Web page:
I know, I haven’t completed a “Weird Science in the News” post in a very long while. However, I have continued to collect links to science-related articles. Two of these I wanted to share today.
The New York Times’ article “Your Brain on Fiction” is a two-page opinion piece that discusses the neuroscience of fiction. In summary, researchers are finding that fiction expands upon the real-life experiences of its readers. Confirmation is nice, isn’t it?
In “Color-coded text reveals the foreign origins of your words” on i09, you can see how words from various places have formed into modern versions of the English language. My favorite part of this article is where it mentions Kinde’s future Website. His analytical program could really help when writing historically based fantasy and historical fiction. Maybe when it’s available, some of us will spend less time looking up the origin on every suspect word for such stories.
Papers from The Mar Lab
“What are the origins of the English Language?” answered by Merriam-Webster
In my previous post, I put up a few links that I wanted to be able to find again and that might interest others. This is another link-heavy post–but so much better!
That’s because I remembered you might not yet have heard of Carrie Vaughn’s Steel, officially released in hardcover this week.
The first chapter of this young adult novel about a modern-day fencer who is magicked to an 18th-century pirate ship is available on Carrie’s newly re-designed Website. Take a look!
By the way, who else thinks this is one of the best covers of the season? Artist Larry Rostant used common elements of fantasy covers–a glowing sword and a partially-obscured face of a beautiful young woman–but also covered the girl in appropriate clothing of deep colors that accentuate the gorgeous sword and showed her holding the sword accurately. It makes the fencing geek within me want to dance…
Also released this month was the paperback version of Carrie’s first standalone novel, Discord’s Apple. Her first young adult novel, Voices of Dragons, will be released in paperback any time now.
Let’s move on to the short story world!
Eric James Stone‘s religious/science fiction “That Leviathan, Whom Thou Hast Made” has been nominated for the Nebula Award. You may read the entire novelette online for free until March 31.
I first read this story in the September 2010 Analog Science Fiction and Fact (thank you, Eric!) and was not surprised at its nomination. The primary conflict between differing spiritual views and science was resolved, as much as was possible, in a beautifully dramatic moment.
What do space travel and striped mammals have to do with each other? They’re both awesome, of course!
Everyone knows what a raccoon (Procyon lotor) is, right? Here are couple of similar animals that aren’t as well known.
Raccoon dog タヌキ Nyctereutes procyonoides
These canines that are known as tanuki
in Japan are mentioned in various anime
, but until a few weeks ago, I thought they were entirely fictional. Cute, aren’t they?
Closer to (my) home…
Ring-tailed Cat / Miner’s Cat (Bassariscus astutus)
My family once encountered a ring-tailed cat
alongside a rural street when I was a teenager. We studied it for several, surreal minutes while it considered us from a tree limb. We had no idea what it was. I remember digging for weeks until learning these relatives to the raccoon are a rarely-seen native (to Oregon).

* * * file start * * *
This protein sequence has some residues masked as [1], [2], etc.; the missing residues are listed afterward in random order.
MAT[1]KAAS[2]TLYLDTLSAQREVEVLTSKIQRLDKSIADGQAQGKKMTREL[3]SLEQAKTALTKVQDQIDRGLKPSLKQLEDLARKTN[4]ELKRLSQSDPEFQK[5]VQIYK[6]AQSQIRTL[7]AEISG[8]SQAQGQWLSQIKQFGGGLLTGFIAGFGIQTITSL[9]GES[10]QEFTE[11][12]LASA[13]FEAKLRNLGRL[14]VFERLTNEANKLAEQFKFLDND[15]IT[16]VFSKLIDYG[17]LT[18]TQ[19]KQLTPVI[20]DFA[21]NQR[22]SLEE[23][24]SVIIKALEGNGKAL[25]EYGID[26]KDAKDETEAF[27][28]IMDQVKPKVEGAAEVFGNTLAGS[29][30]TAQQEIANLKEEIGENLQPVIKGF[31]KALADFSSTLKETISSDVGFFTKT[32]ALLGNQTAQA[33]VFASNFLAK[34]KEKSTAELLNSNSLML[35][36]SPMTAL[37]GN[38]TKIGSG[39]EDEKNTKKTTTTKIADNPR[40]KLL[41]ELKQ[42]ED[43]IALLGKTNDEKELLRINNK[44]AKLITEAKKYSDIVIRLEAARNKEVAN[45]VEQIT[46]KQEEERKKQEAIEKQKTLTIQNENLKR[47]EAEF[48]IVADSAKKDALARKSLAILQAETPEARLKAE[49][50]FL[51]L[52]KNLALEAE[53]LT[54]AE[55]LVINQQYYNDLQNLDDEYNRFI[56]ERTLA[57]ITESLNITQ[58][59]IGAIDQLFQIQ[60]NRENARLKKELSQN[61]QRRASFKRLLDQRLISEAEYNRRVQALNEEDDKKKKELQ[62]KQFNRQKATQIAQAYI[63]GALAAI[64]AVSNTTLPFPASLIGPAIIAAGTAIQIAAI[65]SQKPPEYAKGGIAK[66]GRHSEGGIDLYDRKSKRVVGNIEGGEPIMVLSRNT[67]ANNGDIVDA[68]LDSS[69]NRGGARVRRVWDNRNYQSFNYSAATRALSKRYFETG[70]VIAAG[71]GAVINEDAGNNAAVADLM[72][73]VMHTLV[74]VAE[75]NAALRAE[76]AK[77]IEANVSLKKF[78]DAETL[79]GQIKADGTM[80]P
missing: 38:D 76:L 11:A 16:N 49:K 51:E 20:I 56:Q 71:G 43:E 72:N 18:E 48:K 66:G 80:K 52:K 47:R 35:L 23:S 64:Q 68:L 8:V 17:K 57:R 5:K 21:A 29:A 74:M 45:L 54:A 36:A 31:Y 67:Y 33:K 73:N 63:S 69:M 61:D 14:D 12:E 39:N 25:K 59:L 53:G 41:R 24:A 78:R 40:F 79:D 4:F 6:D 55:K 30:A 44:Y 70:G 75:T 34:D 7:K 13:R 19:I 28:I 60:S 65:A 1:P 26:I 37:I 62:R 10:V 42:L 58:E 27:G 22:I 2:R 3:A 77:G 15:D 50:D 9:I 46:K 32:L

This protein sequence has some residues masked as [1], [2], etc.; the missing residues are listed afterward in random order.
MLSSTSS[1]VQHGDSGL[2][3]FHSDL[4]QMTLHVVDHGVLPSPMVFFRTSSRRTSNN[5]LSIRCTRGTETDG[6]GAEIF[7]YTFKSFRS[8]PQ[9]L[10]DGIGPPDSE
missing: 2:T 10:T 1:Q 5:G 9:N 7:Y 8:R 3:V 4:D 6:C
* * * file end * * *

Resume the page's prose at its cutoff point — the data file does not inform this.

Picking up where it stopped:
Someone shared a link on the Hatrack River forums to a comparison Website of Starship Dimensions. If you’re a fan of any science fiction shows set in space, then trust me that you will enjoy this site. Don’t overlook the horizontal scrollbar.
What good are starships without destination stars? Topics in Astronomy, by Harry Foundalis includes a comparison of actual star sizes, temperature classification, and their estimated proximity to us. This site requires more brainpower and a difficult trick with the eyes to appreciate fully.
HD Video Comparing Star Sizes
Contest Administrator Joni Lebaqui posted the list of Q4 Semifinalists on the Writers of the Future blog last month. A week later, Yahoo News! announced the Q4 winners:
1st Place – Patrick O’Sullivan from Virginia
2nd Place – Jeffrey Lyman from New York
3rd Place – Adam Perin from Virginia
That’s right; Patrick O’Sullivan took first place! Congratulations to the three winners, and again to the others who placed. May all the finalists, semifinalists, and HMs quickly find a home for their entries.
Critiques of my current draft for the 2011 Q2 contest have me flummoxed. My intention is for readers to dislike the story’s concluding situation, and that didn’t come across well–readers simply dislike the way the conclusion is written. Several people suggested that I add action to make the ending more inevitable and thereby increase satisfaction; however, there’s little room in the story for action that’s external. Adding introspection rarely helps in my drafts, so what can I do?
Too bad I’m out of decision-making time if I’d like to keep to my critique group’s schedule.
It’s not over yet!
Because this was the first quarter in which I entered a story, I’m paying closer attention to the results. Yes, the gatekeeping judge rejected my entry; however, a few more Hatrackers managed to please her.
- Jennifer Campbell-Hicks of Colorado
- Tom Carpenter of Missouri
- Frank Dutkiewicz of Michigan
- Richard Ware of Maine
Their names are up on the just-released list of Honorable Mentions for 2010 Q4 on the Writers of the Future blog.
For whatever reason, no one has published the list of Semifinalists yet. Maybe that will happen before we find out how Nick Tchan and Patrick O’Sullivan fare in the selection of winners.